|Chastagner, Gary - WASHINGTON STATE UNIV|
Submitted to: International Plant Propagators Proceedings
Publication Type: Proceedings
Publication Acceptance Date: January 15, 2002
Publication Date: September 10, 2002
Citation: Copes, W.E., Chastagner, G.A. 2002. Potential Use of Chlorine Dioxide to Control Diseases in Ornamental Plant Production Systems. Combined Proc. Intl. Plant Propagators' Soc. 51:275-279. Interpretive Summary: Research is being done to evaluate uses of chlorine dioxide in ornamental plant production systems. Chlorine dioxide has been shown to control plant pathogens from contaminating daffodil bulbs during hot water treatment, from damaging rose flowers, and reducing spread of pathogens through recycled irrigation water used to water greenhouse and nusery produced plants. Research has shown that is is not likely that chlorine dioxide treated water will damage many plant species at rates required to kill plant pathogenic fungi. The information will help companies in developing disinfestant products, and extension agents and ornamental plant producers in evaluating use of disinfestants.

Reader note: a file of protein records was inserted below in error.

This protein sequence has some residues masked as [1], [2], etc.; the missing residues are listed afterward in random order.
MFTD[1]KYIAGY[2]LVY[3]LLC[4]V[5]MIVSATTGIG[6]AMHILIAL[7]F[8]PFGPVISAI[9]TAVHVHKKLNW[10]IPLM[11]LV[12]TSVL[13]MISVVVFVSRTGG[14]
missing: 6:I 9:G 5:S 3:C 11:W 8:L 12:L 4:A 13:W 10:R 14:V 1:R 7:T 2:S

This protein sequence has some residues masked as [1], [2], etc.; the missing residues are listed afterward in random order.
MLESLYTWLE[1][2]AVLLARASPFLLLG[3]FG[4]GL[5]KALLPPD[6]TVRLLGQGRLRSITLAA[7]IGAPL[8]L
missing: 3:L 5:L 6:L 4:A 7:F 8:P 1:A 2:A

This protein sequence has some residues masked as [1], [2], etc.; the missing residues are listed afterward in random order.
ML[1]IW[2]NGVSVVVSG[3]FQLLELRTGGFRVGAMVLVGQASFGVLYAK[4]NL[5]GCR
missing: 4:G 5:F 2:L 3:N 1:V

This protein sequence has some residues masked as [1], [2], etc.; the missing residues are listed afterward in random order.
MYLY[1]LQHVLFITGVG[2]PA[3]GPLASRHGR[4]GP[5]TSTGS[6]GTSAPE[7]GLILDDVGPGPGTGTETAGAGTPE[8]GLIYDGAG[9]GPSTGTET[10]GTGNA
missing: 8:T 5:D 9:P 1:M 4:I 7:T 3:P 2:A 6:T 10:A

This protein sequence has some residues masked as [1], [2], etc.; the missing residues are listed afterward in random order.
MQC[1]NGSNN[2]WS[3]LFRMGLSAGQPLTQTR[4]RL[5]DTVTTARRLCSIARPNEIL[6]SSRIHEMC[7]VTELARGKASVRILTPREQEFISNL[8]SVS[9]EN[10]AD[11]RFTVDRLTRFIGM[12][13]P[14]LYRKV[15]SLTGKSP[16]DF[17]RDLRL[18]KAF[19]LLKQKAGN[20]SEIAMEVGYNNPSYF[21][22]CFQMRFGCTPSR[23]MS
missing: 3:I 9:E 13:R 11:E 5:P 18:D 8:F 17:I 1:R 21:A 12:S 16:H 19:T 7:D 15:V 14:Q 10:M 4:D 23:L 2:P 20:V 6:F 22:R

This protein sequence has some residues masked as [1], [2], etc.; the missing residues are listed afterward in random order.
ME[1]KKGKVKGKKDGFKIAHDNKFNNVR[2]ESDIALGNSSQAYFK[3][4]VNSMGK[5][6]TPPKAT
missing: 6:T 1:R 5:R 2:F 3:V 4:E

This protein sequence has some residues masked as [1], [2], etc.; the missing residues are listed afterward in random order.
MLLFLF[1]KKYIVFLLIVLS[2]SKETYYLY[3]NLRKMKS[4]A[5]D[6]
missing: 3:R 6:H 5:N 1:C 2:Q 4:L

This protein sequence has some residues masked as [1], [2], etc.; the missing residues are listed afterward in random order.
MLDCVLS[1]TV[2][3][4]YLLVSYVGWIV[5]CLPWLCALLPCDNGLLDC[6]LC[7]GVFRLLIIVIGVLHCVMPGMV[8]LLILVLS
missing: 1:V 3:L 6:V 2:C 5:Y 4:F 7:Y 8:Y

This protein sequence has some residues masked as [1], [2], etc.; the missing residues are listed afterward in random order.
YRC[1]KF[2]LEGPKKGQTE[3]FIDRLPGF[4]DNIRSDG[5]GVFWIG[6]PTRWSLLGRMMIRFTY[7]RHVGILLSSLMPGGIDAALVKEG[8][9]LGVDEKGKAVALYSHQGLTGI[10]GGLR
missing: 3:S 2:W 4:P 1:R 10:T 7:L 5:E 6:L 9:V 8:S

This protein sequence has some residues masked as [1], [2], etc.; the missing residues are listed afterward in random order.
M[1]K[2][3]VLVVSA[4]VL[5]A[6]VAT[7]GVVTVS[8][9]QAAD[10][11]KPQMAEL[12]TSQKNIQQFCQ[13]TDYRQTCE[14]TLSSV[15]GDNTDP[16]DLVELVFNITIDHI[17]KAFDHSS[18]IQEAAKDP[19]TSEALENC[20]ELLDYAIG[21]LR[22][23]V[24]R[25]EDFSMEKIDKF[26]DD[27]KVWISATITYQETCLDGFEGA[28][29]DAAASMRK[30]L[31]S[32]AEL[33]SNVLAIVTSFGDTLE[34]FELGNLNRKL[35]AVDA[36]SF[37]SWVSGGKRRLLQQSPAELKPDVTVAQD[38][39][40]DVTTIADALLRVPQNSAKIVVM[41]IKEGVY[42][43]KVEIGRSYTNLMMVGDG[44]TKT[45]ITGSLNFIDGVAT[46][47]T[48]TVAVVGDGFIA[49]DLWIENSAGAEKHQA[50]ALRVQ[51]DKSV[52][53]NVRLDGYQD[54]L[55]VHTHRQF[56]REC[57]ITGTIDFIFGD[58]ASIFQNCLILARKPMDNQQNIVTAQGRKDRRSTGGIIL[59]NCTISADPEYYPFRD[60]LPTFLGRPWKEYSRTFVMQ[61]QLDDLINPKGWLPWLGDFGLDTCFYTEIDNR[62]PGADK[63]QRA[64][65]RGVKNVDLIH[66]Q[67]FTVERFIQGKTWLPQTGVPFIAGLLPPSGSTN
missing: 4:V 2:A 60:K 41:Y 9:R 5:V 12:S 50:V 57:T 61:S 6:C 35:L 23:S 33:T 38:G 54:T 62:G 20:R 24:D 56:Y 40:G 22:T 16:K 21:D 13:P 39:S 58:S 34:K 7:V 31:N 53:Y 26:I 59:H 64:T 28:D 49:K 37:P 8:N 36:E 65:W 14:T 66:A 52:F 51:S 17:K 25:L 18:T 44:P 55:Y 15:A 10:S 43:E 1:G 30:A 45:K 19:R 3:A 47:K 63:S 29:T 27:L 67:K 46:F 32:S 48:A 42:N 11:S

Technical Abstract: Research is being done to evaluate uses of chlorine dioxide in ornamental plant production systems. Chlorine dioxide has been shown to control spread of Fusarium oxysporum during the hot water treatment of daffodils and should provide replacement of formaldehyde which was used in the past. By dipping flowers of 'Double Delight' roses in chlorine dioxide, Botrytis gray mold was reduced from 32% severity to 1% severity. Chlorine dioxide is also being used to treat large gallons of irrigation water for the purpose of killing plant pathogens thus reducing their spread from water collection ponds. Rates as low as 1 ppm effective killed pathogens such as Fusarium oxysporum, Thielaviopsis basicola, and Botrytis cinerea. Higher rates of 5 ppm were required if water contained Mn and Fe in solution. Research has shown that is is not likely that chlorine dioxide treated water will damage many plant species at rates required to kill plant pathogenic fungi. If proven effective, some of these application technologies could provide the opportunity to use chlorine dioxide to prcontrol production and postharvest diseases of a number of horticultural crops.